A charter that became more than it was

2015-06-15 13:23
King John signing the Magna Carta at Runnymede on June 15, 1215. The charter was a peace document between the querulous king and a group of rebel barons.

King John signing the Magna Carta at Runnymede on June 15, 1215. The charter was a peace document between the querulous king and a group of rebel barons. (Supplied)

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THE Magna Carta, the 800th anniversary of which is today is an iconic document and indeed one of the most famous historical and liberation instruments of all time.

On this date in the year 1215, the unpopular and autocratic King John of England signed the great charter in a field at Runnymede, near Windsor. It was drafted by the Archbishop of Canterbury, Stephen Langton, as a peace document between the querulous king and a group of rebel barons.

In summary, this medieval charter promised, inter alia, the protection of church rights, protection for the barons, knights and in some cases freemen, but not women or so-called villeins, i.e. the serfs or labourers, from illegal imprisonment, access to swift justice, and limitation on feudal payments to the crown. All of these provisions were to be implemented through a council of 25 barons, a majority of whose decision sufficed for action to be taken against the king to force him to comply with the obligations of the charter, which he had solemnly undertaken to do.

This is often cited as a manifestation of the principle of “majority rule”. The charter involved the king and his barons and did not, as indicated above, apply to ordinary people. Although designed as a peace instrument, its extreme demands made on the king provoked civil war rather than peace. In its own time it was a failure. Subsequently, it was misunderstood and romanticised.

Consequently, over a period of 800 years, this medieval document has become a legend. So for instance Lord Denning described it as “the greatest constitutional document of all times — the foundation of the freedom of the individual against arbitrary authority of the despot”. As South Africans, we could differ with Lord Denning and assert that our Freedom Charter of 1955, enacted by the Congress of the People, at Klipfontein, is as great a document as the Magna Carta.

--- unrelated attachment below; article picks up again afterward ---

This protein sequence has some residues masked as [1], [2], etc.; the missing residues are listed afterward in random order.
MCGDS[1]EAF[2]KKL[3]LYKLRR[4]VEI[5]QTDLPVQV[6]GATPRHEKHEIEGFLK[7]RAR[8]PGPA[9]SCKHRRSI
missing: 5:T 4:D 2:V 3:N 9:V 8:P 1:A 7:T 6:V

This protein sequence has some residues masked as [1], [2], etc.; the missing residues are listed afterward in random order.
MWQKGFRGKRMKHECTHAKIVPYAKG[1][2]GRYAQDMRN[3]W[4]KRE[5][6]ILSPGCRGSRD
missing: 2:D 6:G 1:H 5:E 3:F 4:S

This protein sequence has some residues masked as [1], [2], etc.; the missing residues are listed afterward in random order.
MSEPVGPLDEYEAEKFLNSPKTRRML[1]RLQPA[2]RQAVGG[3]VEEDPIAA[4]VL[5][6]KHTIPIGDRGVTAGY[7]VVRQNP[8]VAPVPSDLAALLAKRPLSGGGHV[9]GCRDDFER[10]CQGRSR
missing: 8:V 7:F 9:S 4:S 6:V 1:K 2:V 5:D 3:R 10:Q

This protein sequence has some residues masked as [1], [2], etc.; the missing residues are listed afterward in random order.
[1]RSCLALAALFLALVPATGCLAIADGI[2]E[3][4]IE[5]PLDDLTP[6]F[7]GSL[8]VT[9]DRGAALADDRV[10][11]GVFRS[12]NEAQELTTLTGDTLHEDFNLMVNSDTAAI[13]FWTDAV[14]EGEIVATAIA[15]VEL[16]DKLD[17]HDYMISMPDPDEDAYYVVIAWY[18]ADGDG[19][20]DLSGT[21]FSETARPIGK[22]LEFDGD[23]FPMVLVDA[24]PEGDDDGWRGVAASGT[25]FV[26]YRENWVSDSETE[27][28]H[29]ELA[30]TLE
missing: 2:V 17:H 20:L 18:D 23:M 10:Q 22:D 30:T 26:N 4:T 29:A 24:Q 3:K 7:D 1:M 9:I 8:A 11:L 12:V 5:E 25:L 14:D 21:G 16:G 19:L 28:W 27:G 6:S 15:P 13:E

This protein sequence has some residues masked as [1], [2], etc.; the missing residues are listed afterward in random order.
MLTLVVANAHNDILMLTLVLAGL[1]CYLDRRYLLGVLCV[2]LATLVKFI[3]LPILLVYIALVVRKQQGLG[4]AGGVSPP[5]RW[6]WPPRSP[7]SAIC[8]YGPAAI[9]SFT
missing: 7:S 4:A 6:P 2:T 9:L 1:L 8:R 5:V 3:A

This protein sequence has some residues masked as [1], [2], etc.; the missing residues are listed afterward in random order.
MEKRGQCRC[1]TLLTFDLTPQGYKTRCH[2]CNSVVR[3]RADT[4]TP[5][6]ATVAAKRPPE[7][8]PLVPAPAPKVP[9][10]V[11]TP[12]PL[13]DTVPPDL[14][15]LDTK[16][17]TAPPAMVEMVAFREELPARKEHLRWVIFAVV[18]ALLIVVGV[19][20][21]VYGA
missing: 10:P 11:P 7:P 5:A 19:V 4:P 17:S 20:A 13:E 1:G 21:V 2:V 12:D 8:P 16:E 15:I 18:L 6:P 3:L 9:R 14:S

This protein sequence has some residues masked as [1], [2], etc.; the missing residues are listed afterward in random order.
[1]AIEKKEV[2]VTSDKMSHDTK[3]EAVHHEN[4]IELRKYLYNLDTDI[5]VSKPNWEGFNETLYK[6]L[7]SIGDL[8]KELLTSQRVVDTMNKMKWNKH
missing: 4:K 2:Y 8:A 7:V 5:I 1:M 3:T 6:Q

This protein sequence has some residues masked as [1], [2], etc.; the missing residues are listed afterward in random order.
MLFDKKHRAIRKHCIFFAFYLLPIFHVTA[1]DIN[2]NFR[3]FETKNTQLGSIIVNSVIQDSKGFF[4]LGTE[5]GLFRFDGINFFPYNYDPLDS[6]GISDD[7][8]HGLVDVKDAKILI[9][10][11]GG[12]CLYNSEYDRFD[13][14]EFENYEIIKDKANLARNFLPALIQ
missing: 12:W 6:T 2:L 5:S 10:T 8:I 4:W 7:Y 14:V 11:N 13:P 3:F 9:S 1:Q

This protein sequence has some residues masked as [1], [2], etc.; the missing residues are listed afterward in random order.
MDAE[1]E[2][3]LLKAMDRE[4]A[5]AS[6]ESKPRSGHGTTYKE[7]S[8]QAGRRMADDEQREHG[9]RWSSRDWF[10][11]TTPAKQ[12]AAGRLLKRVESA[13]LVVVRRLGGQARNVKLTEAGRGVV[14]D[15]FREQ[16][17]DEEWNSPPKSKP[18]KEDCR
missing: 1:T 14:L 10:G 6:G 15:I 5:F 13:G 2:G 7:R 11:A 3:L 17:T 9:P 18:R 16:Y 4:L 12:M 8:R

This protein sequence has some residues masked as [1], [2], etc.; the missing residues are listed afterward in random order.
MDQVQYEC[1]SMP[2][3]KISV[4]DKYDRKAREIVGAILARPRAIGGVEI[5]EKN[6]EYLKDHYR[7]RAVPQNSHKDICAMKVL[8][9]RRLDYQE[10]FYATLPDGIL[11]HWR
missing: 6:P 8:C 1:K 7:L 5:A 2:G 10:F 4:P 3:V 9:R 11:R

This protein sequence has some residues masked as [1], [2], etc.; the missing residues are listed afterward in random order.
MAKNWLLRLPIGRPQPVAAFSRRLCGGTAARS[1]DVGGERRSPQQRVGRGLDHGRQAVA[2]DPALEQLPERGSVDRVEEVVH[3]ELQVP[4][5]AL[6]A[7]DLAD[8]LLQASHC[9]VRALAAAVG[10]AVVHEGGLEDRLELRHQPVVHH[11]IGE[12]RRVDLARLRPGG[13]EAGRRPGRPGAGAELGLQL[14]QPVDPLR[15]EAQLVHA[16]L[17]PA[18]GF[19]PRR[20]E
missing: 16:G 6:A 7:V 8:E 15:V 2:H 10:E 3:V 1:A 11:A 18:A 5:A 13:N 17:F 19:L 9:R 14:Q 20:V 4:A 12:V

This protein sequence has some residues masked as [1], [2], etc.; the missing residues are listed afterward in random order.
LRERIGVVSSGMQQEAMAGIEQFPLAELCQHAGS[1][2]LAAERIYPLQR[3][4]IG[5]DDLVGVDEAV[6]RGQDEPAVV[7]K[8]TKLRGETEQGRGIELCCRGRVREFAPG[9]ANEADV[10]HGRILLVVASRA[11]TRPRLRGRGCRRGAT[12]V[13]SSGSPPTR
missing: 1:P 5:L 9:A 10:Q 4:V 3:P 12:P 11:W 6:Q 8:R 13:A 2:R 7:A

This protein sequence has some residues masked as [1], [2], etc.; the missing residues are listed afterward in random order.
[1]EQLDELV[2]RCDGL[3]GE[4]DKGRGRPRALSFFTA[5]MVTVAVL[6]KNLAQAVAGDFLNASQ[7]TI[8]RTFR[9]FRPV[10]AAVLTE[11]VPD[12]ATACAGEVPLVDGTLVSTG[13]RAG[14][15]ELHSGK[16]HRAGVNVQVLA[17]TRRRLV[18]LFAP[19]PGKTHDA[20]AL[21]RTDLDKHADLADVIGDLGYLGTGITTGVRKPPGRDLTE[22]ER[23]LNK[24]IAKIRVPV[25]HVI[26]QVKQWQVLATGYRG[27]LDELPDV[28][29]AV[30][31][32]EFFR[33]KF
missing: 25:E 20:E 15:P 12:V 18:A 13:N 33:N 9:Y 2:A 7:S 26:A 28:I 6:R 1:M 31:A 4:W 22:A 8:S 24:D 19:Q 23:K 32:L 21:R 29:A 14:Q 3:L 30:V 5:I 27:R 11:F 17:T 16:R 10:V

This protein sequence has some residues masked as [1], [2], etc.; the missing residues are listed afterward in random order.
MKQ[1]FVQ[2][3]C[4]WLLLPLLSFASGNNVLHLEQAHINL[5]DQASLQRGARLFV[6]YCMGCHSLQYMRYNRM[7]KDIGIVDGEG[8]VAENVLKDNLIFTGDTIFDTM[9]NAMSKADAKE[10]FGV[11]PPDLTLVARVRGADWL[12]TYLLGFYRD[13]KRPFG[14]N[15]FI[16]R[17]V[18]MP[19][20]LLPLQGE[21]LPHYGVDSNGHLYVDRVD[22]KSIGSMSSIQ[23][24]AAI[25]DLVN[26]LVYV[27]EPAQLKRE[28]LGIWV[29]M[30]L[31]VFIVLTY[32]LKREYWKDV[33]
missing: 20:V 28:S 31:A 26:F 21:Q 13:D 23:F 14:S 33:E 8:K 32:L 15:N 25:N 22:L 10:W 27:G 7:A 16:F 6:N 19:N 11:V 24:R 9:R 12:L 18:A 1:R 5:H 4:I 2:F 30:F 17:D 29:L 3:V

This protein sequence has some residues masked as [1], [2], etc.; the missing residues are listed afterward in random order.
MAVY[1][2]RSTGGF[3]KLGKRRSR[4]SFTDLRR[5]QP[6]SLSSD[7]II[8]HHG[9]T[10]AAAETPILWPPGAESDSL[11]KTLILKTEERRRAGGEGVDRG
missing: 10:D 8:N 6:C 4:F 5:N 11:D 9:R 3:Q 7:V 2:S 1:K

In different countries, the legend and myth of the charter has been invoked in a struggle against tyranny and authoritarianism. This occurred during the turbulent 17th-century England in the titanic struggle between the Stuart kings and Parliament. It was invoked by legendary Sir Edward Coke, erstwhile chief justice and attorney-general in his opposition to monarchial rule, based on the divine right as espoused by King James and his son Charles I.

Nevertheless, when the imperious Oliver Cromwell, as Lord Protector, who had abolished the monarchy, was called to account by people quoting the noble sentiments of the charter, he ridiculed the great document, scathingly referring to it in a vulgar way as the “Magna Farta”.

It was invoked against the doctrine of the divine right of kings and is cited as the origin of habeas corpus. Its influence is evident in the constitutional settlement that followed the Glorious Revolution of 1689 and the emergence of parliamentary government in the United Kingdom. The same occurred in the revolutionary struggle between Great Britain and the 13 American Colonies in the 18th century. The myth of the charter was invoked by the Americans in their war of liberation against the English Crown and Parliament and is reflected in the American Declaration of Independence and the United States Constitution of 1789.

In 1965, Sir Robert Burley, the headmaster of Eton, delivered a powerful oration at the University of the Witwatersrand to commemorate the 750th anniversary of the charter at the zenith of the apartheid era in South Africa, quoted the stirring phraseology of articles 39 and 40.

The former states: “No free man shall be taken or imprisoned or dispossessed or outlawed, or exiled, or anyways destroyed; nor will we proceed with force against him, or send others to do so, except by the lawful judgment of his equals or by the law of the land.”

At the time, the Verwoerd government and B.J. Vorster as minister of Justice had banned the liberation movements and instituted detention without trial, as a result the following words in article 40, quoted by Burley, were profoundly meaningful and poignant for those suffering under the yoke of ferocious security laws of the time, such as the notorious Suppression of Communism Act: “To none will we sell, to none will we deny or delay right or justice.”

In invoking the charter, its proponents declared that the rights accorded to the privileged minority were to be extrapolated to the ordinary people of the land. The Magna Carta therefore has relevance for us in South Africa today, in the light of our struggle for liberation from apartheid and institutionalised racism.

Although even after almost all its contents have been repealed from the statute book in the United Kingdom in the 19th and 20th centuries, with only two remaining, articles 39 and 40, it remains an iconic document with an international and universal significance.

As a symbol of liberty it reminds us that our freedoms were hard won and that we should treasure and guard against their erosion or diminution.

The cost of liberty is indeed eternal vigilance.

• George Devenish is an emeritus professor of public law at UKZN and one of the scholars who assisted in drafting the Interim Constitution in 1993

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